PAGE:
(Critical Survey of Contemporary Fiction)

Walter Selby, World War II hero, returns to postwar America to make a brilliant career as advisor/trouble shooter for the governor of Tennessee. Walter marries beautiful Nicole, who bears two children. Everyone thinks the Selbys a perfect family until tragedy strikes. Walter becomes so involved in politics he neglects his family. Nicole succumbs to the temptation of adultery. Walter catches her in flagrante delecto, murders her, and is sentenced to prison for ninety-nine years.

Here the novel switches abruptly to Frank Cartwright, Walter’s son who has assumed the surname of his adoptive parents. Frank’s inherited good looks and magnetic presence win him success as a stage actor and then a Hollywood star. He comes to hate acting, however, and turns down so many roles he is facing professional oblivion. An aging foreign actress offers him a last chance to regain stardom, but at the eleventh hour he rejects her contrived, meretricious film project.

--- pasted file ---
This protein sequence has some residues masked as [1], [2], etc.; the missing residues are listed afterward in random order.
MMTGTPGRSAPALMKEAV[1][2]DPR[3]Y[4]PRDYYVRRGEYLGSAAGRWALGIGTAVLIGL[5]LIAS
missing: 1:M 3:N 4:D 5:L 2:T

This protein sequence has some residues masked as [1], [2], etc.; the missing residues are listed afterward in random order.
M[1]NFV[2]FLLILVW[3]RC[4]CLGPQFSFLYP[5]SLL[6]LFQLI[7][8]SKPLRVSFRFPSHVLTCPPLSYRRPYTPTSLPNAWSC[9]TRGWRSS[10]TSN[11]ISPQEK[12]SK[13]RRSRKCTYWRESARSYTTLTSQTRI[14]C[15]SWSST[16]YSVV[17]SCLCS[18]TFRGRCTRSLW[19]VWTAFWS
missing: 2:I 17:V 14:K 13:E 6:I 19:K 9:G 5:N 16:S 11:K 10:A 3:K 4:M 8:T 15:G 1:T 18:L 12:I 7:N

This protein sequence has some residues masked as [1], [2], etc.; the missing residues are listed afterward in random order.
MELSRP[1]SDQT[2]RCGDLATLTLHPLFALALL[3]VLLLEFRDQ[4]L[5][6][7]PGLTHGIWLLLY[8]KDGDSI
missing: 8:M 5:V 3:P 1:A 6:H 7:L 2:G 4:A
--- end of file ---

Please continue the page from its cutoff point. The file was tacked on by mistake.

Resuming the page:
After thirty years of invisibility, Walter is paroled. He is unable to understand the America that has changed so radically during his incarceration. Frank learns that the father he thought had died long ago is still alive but dying of cancer. He arrives at the hospital just as Walter is expiring. Father and son have only moments in which to recognize themselves in each other’s eyes.

Talented Jim Lewis writes evocative poetic prose fueled by strong emotions obviously based on personal experiences; but this particular narrative is so fragmented one might suspect he has spliced two unfinished novels together to make a full-length book.

Review Sources

Booklist 99, no. 21 (July 1, 2003): 1866.

Kirkus Reviews 71, no. 10 (May 15, 2003): 706.

Library Journal 128, no. 10 (June 1, 2003): 167.

The New York Times Book Review, August 3, 2003, p. 8.

Publishers Weekly 250, no. 26 (June 30, 2003): 56.

The Times Literary Supplement, August 22, 2003, p. 18.